You must look at your environment and work out the risk factors and how to control them. These control measures may include the guidelines and limits that you set for young children, such as climbing only when a staff member is available to closely supervise this activity.
Older children can assist with setting limits and rules for their play. When children are involved they take ownership of the guidelines, and often use peer tutoring to reinforce these guidelines with each other. Activities that have a higher risk factor need additional supervision and guidance. Every activity of the day should be assessed, a safety plan written and guidelines communicated to all staff and children.

Taking a group of children on an excursion can greatly expand their understanding of the world around them. Excursions enable children to learn more about their local community and gain knowledge about the broader world. There are, however, many risks attached to excursions and you need to be aware of these risks, when planning to take children away from the service.

Implementing Improvements
It is the responsibility of the Service Manager/Licensee to ensure that all staff, visitors and families are aware of the Policies and Procedures for your service. Improvements must be planned with licensee, staff and parent input. Where the service has difficult areas to supervise (for example, a playground that is L-shaped, with one area around a corner), the service should have a plan to improve the situation. This may be a fence and gate at the end of the building, with the fenced area only used when you have sufficient staff numbers. The service may have short-term and long-term plans to rectify difficult environmental issues. The plan should clearly state the improved outcome to be achieved, the timeframe and who will be responsible for completing the plan. You have looked at how your service shares information and, perhaps, listed some ways to improve the communication methods at your service. Policies must be monitored and evaluated. This forms the basis for improvements to policies, procedures and how staff implement them.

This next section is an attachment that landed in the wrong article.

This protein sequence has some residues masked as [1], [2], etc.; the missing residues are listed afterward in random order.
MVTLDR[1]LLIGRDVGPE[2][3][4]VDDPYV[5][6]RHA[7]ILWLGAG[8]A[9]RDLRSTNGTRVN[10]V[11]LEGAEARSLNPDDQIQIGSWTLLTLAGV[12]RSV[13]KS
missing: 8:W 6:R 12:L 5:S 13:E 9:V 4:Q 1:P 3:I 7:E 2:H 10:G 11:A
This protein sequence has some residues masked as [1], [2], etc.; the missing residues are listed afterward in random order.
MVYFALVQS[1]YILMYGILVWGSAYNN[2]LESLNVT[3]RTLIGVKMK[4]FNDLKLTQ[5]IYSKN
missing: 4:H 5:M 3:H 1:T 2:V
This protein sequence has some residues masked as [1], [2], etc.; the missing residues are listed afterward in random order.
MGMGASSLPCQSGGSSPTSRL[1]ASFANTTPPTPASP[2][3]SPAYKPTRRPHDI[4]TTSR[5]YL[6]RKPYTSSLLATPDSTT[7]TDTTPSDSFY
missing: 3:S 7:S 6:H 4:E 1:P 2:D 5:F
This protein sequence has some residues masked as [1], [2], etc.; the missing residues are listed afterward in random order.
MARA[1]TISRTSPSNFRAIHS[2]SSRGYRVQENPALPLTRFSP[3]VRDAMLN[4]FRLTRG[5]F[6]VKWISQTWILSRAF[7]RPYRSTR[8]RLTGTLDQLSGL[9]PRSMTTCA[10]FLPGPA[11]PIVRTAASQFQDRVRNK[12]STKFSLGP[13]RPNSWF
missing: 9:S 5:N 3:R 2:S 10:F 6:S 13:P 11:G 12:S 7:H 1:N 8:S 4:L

You are obligated to supervise children at all times while they are in your care. This is defined as duty of care, which is a state recognised in law. Children must be within sight or hearing of staff. Part of our responsibility in supervising is to get to know and understand the children in our care and become familiar with their capabilities, and ensure that the environment that we set up for them is appropriate for their stage of development. When we offer activities that have a higher risk of injury, we must supervise more closely to minimise that risk.
Within play areas, staff should work out a supervision plan, so that all areas are covered and no high risk area is forgotten.

Supervision considerations flow on to travel and excursions outside of the normal daily environment. Because the destination is often unfamiliar, extra precautions must be taken. Thorough planning is the key. This may include a pre-visit to an area to assess possible risk areas, facilities, etc.
As with all areas, the policies and procedures that cover supervision, travel and excursions must be reviewed and updated annually with feedback from staff, families and experts in the community, where possible.